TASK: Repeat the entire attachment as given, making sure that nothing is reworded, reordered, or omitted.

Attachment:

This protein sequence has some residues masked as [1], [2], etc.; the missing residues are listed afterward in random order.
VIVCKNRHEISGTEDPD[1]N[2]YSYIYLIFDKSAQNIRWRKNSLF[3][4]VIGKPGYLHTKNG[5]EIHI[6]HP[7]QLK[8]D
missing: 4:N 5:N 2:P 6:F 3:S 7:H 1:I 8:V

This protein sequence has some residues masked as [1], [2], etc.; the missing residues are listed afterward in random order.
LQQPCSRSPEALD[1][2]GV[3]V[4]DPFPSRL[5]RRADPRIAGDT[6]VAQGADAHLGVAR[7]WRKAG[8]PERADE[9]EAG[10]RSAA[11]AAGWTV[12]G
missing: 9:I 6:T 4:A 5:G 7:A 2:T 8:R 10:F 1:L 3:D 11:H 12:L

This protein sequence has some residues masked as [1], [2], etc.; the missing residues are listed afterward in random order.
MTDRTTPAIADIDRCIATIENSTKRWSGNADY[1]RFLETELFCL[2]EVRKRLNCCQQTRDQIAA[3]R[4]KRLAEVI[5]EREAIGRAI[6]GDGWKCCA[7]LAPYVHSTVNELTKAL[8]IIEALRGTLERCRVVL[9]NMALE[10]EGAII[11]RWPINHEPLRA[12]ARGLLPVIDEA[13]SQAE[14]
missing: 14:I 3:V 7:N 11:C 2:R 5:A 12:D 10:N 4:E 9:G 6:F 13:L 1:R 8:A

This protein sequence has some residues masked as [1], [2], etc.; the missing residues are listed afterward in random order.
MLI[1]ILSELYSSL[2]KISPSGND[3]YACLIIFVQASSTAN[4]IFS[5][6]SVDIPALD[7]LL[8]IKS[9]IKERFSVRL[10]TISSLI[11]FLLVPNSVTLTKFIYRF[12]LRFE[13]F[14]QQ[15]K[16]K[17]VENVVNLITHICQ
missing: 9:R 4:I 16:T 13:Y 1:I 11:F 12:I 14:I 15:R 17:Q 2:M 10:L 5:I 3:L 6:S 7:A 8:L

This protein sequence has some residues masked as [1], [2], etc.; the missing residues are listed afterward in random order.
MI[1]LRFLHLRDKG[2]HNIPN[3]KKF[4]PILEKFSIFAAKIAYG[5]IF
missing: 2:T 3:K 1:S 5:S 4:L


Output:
This protein sequence has some residues masked as [1], [2], etc.; the missing residues are listed afterward in random order.
VIVCKNRHEISGTEDPD[1]N[2]YSYIYLIFDKSAQNIRWRKNSLF[3][4]VIGKPGYLHTKNG[5]EIHI[6]HP[7]QLK[8]D
missing: 4:N 5:N 2:P 6:F 3:S 7:H 1:I 8:V

This protein sequence has some residues masked as [1], [2], etc.; the missing residues are listed afterward in random order.
LQQPCSRSPEALD[1][2]GV[3]V[4]DPFPSRL[5]RRADPRIAGDT[6]VAQGADAHLGVAR[7]WRKAG[8]PERADE[9]EAG[10]RSAA[11]AAGWTV[12]G
missing: 9:I 6:T 4:A 5:G 7:A 2:T 8:R 10:F 1:L 3:D 11:H 12:L

This protein sequence has some residues masked as [1], [2], etc.; the missing residues are listed afterward in random order.
MTDRTTPAIADIDRCIATIENSTKRWSGNADY[1]RFLETELFCL[2]EVRKRLNCCQQTRDQIAA[3]R[4]KRLAEVI[5]EREAIGRAI[6]GDGWKCCA[7]LAPYVHSTVNELTKAL[8]IIEALRGTLERCRVVL[9]NMALE[10]EGAII[11]RWPINHEPLRA[12]ARGLLPVIDEA[13]SQAE[14]
missing: 14:I 3:V 7:N 11:C 2:R 5:A 12:D 10:N 4:E 9:G 6:F 13:L 1:R 8:A

This protein sequence has some residues masked as [1], [2], etc.; the missing residues are listed afterward in random order.
MLI[1]ILSELYSSL[2]KISPSGND[3]YACLIIFVQASSTAN[4]IFS[5][6]SVDIPALD[7]LL[8]IKS[9]IKERFSVRL[10]TISSLI[11]FLLVPNSVTLTKFIYRF[12]LRFE[13]F[14]QQ[15]K[16]K[17]VENVVNLITHICQ
missing: 9:R 4:I 16:T 13:Y 1:I 11:F 12:I 14:I 15:R 17:Q 2:M 10:L 5:I 3:L 6:S 7:A 8:L

This protein sequence has some residues masked as [1], [2], etc.; the missing residues are listed afterward in random order.
MI[1]LRFLHLRDKG[2]HNIPN[3]KKF[4]PILEKFSIFAAKIAYG[5]IF
missing: 2:T 3:K 1:S 5:S 4:L